FOA Staff and Students Take a Tour of the Tesla Factory

Photo of Hampton Sublett and FOA Interns

As the Director of the Office of Strategic Solutions, Hampton Sublett is always looking for new and innovative ways to better FOA’s administrative practices here at UC Davis. How does he do it? By looking to the leading companies of the modern world.

Recently, Sublett set his sights on Tesla -- more specifically, their factory located in Fremont. With 5.3 million square feet of manufacturing and office space covering 370 acres of land, Tesla’s factory is one of the world’s most advanced automotive plants. While most know Tesla for its influence in the automotive industry, the Palo Alto-based company is largely considered to be one of the world’s leading innovators in technology, clean energy and solar panel manufacturing.

Interested to see how such a successful brand like Tesla operates their own efficiency model, Sublett -- accompanied by fellow FOA staff and a group of UC Davis students -- embarked upon a brief journey to the awe-inspiring Tesla factory. “It’s like a mixture of Disneyland and Star Wars,” Sublett said of the experience.

“In my job, I try to take a sort of entrepreneurial approach to things, where I try to think outside the box and see how others are making a difference or making improvements to see how we might be able to learn from them,” Sublett said.

Although the tour was originally planned to be a research-based visit that stemmed from Hampton’s own interest in the company’s efficiency model, the folks at Tesla were eager to take advantage of the opportunity to accommodate students on the tour as well. With that in mind, Sublett reached out to the UC Davis College of Engineering and Graduate School of Management to round up a group of students who would be interested in the opportunity. Several immediately jumped at the chance. In addition, four FOA student interns also attended the tour.

“I was very excited about the prospect of the tour,” said FOA student intern and fourth-year managerial economics major Veronika Dvorak. “It’s a long drive away, so I was a little apprehensive, but I knew that if Hampton had organized it, then it was going to be cool."

Although Dvorak studies managerial economics with an emphasis in accounting, the senior said she still benefited greatly from the Tesla tour.

In what is typically an hour-long tour, the UC Davis attendees were treated to an extended, in-depth look into Tesla’s engineering and manufacturing process for approximately 90 minutes.

“The tour was fascinating, just the sheer number of robots working in perfect concert with one another boggles one’s mind," said Sublett. "Tesla’s dedication to Lean Six Sigma business efficiency was evident everywhere we looked. From the ultra-clean working environment to watching both the Model S and Model X [two different vehicles] come down the same assembly line was an amazing testament to Tesla’s out of the box thinking and dedication to efficiency.”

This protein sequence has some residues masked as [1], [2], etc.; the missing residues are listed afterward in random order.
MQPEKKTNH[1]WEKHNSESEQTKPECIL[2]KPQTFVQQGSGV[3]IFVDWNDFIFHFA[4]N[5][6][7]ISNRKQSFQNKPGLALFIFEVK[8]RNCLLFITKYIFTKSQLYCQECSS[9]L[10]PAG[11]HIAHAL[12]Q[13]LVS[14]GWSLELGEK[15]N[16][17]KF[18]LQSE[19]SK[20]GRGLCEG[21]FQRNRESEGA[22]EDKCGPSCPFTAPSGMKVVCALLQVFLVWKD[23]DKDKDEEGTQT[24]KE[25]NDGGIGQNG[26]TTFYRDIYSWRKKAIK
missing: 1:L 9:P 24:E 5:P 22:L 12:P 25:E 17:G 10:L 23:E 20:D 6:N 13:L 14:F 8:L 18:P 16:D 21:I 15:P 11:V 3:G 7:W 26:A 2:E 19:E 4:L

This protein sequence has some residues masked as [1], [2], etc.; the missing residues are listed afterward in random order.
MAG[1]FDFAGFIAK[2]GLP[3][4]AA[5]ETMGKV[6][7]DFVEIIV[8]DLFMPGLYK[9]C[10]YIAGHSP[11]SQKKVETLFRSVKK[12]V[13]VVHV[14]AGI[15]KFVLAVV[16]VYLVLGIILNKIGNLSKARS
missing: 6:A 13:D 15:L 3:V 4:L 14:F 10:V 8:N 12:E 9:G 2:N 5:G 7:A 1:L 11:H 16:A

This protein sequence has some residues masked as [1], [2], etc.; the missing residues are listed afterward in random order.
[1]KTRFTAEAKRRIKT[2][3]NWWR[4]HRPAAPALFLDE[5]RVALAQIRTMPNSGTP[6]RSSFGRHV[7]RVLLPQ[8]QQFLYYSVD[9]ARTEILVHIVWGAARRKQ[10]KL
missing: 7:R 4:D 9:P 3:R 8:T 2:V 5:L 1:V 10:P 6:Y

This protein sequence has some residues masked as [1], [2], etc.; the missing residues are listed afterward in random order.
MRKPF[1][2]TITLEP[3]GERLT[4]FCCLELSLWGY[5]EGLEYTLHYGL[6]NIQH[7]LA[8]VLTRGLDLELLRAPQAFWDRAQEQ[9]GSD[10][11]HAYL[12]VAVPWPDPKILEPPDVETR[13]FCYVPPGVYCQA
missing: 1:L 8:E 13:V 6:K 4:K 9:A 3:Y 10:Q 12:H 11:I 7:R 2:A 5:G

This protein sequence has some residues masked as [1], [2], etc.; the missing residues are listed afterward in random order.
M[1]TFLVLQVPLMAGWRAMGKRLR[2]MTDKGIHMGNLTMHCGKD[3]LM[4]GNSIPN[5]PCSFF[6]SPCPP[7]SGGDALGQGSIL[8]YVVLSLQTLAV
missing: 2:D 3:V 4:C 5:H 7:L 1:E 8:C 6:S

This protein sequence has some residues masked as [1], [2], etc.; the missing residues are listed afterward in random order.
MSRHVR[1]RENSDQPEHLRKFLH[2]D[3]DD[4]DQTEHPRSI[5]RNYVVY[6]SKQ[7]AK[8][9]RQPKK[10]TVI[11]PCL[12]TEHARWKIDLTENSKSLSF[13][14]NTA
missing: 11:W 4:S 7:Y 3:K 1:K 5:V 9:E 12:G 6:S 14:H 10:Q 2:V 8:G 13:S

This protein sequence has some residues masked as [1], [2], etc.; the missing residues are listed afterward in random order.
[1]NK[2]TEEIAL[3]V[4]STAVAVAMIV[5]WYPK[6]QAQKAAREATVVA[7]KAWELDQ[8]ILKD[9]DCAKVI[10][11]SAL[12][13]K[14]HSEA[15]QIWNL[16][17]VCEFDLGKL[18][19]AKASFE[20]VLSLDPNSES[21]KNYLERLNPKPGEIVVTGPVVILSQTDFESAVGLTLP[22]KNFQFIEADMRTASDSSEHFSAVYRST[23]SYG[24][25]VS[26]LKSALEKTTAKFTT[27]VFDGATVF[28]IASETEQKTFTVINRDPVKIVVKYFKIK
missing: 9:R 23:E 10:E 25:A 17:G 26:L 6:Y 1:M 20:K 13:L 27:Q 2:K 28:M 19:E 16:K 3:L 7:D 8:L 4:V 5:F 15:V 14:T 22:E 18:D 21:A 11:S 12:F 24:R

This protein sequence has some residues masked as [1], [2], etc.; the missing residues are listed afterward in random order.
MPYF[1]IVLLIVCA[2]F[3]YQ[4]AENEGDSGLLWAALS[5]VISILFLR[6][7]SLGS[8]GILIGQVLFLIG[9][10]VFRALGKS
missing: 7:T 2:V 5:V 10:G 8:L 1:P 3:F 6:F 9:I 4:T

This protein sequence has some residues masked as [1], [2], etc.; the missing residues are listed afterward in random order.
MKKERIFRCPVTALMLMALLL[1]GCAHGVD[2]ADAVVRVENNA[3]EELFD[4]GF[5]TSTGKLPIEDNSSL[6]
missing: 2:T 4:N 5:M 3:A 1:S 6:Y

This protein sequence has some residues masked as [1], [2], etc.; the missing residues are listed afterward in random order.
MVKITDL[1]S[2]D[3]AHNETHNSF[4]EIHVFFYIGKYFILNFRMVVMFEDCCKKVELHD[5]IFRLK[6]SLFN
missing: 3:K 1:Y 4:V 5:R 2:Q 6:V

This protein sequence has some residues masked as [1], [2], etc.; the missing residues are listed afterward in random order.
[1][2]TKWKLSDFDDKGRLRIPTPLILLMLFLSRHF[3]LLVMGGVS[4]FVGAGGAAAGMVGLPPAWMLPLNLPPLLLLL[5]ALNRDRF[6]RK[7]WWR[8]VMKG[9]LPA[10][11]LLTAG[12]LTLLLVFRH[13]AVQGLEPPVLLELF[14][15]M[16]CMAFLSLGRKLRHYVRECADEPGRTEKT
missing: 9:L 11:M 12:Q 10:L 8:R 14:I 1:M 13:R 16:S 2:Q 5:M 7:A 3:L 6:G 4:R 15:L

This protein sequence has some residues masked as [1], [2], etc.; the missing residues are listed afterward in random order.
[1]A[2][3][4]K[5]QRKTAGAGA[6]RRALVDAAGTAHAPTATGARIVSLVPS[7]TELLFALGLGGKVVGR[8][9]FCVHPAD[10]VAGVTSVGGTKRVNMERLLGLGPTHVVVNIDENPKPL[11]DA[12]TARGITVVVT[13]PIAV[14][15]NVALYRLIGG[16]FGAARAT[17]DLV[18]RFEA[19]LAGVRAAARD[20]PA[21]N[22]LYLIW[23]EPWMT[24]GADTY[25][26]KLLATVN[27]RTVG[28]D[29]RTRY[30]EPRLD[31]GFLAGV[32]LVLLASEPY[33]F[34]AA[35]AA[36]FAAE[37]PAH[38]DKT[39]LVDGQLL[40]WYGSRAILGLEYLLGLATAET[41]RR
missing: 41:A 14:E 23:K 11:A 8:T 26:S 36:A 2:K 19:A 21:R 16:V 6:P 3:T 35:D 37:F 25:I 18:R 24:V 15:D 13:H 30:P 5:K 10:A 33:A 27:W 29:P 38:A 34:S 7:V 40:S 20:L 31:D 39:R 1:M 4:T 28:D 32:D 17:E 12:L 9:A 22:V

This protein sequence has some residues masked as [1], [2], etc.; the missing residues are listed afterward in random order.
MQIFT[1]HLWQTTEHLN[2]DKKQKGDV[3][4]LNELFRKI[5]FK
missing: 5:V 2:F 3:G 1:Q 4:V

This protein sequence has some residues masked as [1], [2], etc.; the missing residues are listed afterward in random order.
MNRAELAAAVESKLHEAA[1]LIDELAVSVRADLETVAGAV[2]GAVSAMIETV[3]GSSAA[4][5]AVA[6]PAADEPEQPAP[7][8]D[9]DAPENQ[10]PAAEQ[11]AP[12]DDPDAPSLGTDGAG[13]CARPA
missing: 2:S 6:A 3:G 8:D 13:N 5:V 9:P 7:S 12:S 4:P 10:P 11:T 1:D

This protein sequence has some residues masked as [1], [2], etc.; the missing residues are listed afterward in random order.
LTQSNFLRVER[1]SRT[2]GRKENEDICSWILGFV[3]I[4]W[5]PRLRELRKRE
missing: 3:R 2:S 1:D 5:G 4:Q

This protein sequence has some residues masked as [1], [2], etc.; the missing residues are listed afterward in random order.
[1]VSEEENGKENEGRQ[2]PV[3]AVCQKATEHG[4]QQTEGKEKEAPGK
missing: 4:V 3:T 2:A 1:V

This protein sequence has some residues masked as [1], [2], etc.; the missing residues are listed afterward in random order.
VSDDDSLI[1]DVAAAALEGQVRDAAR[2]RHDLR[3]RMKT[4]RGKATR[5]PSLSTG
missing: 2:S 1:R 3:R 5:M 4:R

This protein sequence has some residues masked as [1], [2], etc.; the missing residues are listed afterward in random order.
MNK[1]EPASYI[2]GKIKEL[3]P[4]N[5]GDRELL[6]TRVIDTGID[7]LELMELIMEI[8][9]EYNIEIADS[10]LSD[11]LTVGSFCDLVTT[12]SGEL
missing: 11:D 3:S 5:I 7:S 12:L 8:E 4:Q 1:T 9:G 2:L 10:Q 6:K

Following the tour, the students and staff sat down with a panel of UC Davis graduates who now work at Tesla, in addition to a group of Tesla recruiters. During a Q&A session with the recruiters, several students got the chance to express interest in potential internship opportunities at the organization.

“I want to say that two of the students may have locked in internships before we left the factory,” Sublett recalled.

No surprises there -- Tesla stands as one of the top destinations for engineering grads. As one of the largest manufacturing employers in California, creating 51,000 jobs in the state in the 2017 fiscal year alone. According to its factory website, "Tesla is focused on ensuring its workforce is trained in the advanced skills unique to Tesla’s production processes, while taking a proactive approach to safety."

Similarly to Dvorak, FOA student intern and third-year sociology and African American and African studies major J’Son Jones went into the tour excited to apply his own studies to the unique opportunity.

“I’m a sociology major so I really like to look at the division of labor and that kind of stuff,” Jones said. “Everyone has a different job to create this one product. [At Tesla,] that was really cool to see them implement. It’s experiences like this make me like being here [at UC Davis] even more. It shows me that I’m in a good space because I have these opportunities that are open to me. I would love to experience something like that again.”

As student interns, Dvorak and Jones not only have access to unique opportunities like the Tesla tour, but are also gaining real-world professional skills as members of the FOA team.

“In this internship, you really learn how to operate in a professional environment,” Jones said. “We have the chance to get familiar with some of the tools that you’ll use so that when you go into the actual workforce, you know what to do and you’re prepared.”

“The best way to bond with your fellow interns is to stack them all into your car, feed them snacks, and then be trapped in a car together for hours,” Dvorak said of the trip to the Tesla factory. “We got to know each other really well and it was one of my favorite memories from the program. The Tesla experience was incredible and so, added to that, the bonding that the opportunity brought to us was so fun.”

 


Sydney Odman is a digital communications intern with the FOA Communications Office.